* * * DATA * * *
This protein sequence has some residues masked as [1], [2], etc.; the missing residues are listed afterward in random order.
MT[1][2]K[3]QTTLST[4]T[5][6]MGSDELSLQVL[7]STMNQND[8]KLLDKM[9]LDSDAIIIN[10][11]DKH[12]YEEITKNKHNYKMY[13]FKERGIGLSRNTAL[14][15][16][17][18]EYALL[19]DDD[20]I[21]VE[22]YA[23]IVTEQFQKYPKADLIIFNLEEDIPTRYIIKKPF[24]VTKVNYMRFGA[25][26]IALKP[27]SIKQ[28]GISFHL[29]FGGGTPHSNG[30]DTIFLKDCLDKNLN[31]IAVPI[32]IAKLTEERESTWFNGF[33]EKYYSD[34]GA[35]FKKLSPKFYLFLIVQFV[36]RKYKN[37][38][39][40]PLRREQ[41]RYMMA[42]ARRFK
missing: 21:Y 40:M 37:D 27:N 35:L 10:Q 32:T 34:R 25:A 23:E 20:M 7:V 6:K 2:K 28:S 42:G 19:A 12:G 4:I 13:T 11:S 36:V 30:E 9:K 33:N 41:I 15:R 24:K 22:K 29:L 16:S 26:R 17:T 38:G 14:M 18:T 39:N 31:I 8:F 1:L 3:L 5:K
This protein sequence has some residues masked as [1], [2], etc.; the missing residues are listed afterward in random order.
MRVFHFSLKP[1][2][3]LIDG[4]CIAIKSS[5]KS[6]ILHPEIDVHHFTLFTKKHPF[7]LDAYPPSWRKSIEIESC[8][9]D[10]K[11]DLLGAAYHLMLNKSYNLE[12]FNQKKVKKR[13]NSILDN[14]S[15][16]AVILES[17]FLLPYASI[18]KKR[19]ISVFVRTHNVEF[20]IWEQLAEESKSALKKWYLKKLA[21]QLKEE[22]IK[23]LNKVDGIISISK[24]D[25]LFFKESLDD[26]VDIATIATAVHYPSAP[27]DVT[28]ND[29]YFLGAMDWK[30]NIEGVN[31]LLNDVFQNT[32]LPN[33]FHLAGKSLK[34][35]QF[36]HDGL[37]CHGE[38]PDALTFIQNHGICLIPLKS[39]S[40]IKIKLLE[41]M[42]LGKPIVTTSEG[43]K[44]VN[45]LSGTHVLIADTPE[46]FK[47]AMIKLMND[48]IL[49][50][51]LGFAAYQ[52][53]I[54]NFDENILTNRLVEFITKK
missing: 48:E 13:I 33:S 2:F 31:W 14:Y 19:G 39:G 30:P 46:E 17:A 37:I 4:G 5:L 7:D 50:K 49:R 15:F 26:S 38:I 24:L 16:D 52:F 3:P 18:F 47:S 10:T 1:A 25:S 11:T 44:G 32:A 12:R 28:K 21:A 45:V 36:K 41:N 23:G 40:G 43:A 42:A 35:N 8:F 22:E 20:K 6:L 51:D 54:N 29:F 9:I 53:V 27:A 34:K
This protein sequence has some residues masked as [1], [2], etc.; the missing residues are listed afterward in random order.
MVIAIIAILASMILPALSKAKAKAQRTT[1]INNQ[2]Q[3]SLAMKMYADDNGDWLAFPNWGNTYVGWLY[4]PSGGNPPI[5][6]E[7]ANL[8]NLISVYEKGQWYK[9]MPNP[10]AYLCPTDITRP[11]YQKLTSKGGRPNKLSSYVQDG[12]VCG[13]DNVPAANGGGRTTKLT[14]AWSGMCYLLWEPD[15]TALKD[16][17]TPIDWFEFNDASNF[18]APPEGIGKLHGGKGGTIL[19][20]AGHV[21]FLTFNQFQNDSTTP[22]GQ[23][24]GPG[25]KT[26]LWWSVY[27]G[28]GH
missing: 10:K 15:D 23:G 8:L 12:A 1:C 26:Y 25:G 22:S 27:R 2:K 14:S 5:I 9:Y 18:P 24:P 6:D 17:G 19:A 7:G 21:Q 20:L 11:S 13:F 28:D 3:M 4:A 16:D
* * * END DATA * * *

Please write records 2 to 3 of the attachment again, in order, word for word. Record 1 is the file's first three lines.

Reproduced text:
This protein sequence has some residues masked as [1], [2], etc.; the missing residues are listed afterward in random order.
MRVFHFSLKP[1][2][3]LIDG[4]CIAIKSS[5]KS[6]ILHPEIDVHHFTLFTKKHPF[7]LDAYPPSWRKSIEIESC[8][9]D[10]K[11]DLLGAAYHLMLNKSYNLE[12]FNQKKVKKR[13]NSILDN[14]S[15][16]AVILES[17]FLLPYASI[18]KKR[19]ISVFVRTHNVEF[20]IWEQLAEESKSALKKWYLKKLA[21]QLKEE[22]IK[23]LNKVDGIISISK[24]D[25]LFFKESLDD[26]VDIATIATAVHYPSAP[27]DVT[28]ND[29]YFLGAMDWK[30]NIEGVN[31]LLNDVFQNT[32]LPN[33]FHLAGKSLK[34][35]QF[36]HDGL[37]CHGE[38]PDALTFIQNHGICLIPLKS[39]S[40]IKIKLLE[41]M[42]LGKPIVTTSEG[43]K[44]VN[45]LSGTHVLIADTPE[46]FK[47]AMIKLMND[48]IL[49][50][51]LGFAAYQ[52][53]I[54]NFDENILTNRLVEFITKK
missing: 48:E 13:I 33:S 2:F 31:W 14:Y 19:G 39:G 30:P 46:E 17:A 37:I 4:G 5:L 7:D 50:K 49:R 15:F 26:S 38:I 24:L 16:D 52:F 3:P 18:F 47:S 10:T 1:A 25:S 11:T 44:G 32:A 12:R 28:K 21:A 45:V 36:K 41:N 23:G 40:G 43:A 42:A 35:N 8:F 22:E 20:K 6:L 51:D 54:N 29:F 9:I 53:V 27:A 34:K
This protein sequence has some residues masked as [1], [2], etc.; the missing residues are listed afterward in random order.
MVIAIIAILASMILPALSKAKAKAQRTT[1]INNQ[2]Q[3]SLAMKMYADDNGDWLAFPNWGNTYVGWLY[4]PSGGNPPI[5][6]E[7]ANL[8]NLISVYEKGQWYK[9]MPNP[10]AYLCPTDITRP[11]YQKLTSKGGRPNKLSSYVQDG[12]VCG[13]DNVPAANGGGRTTKLT[14]AWSGMCYLLWEPD[15]TALKD[16][17]TPIDWFEFNDASNF[18]APPEGIGKLHGGKGGTIL[19][20]AGHV[21]FLTFNQFQNDSTTP[22]GQ[23][24]GPG[25]KT[26]LWWSVY[27]G[28]GH
missing: 10:K 15:D 23:G 8:L 12:A 1:C 26:Y 25:G 22:S 27:R 2:K 14:S 5:I 9:Y 18:P 24:P 6:D 17:G 19:A 7:G 21:Q 20:L 11:S 13:F 28:D 3:M 4:A 16:D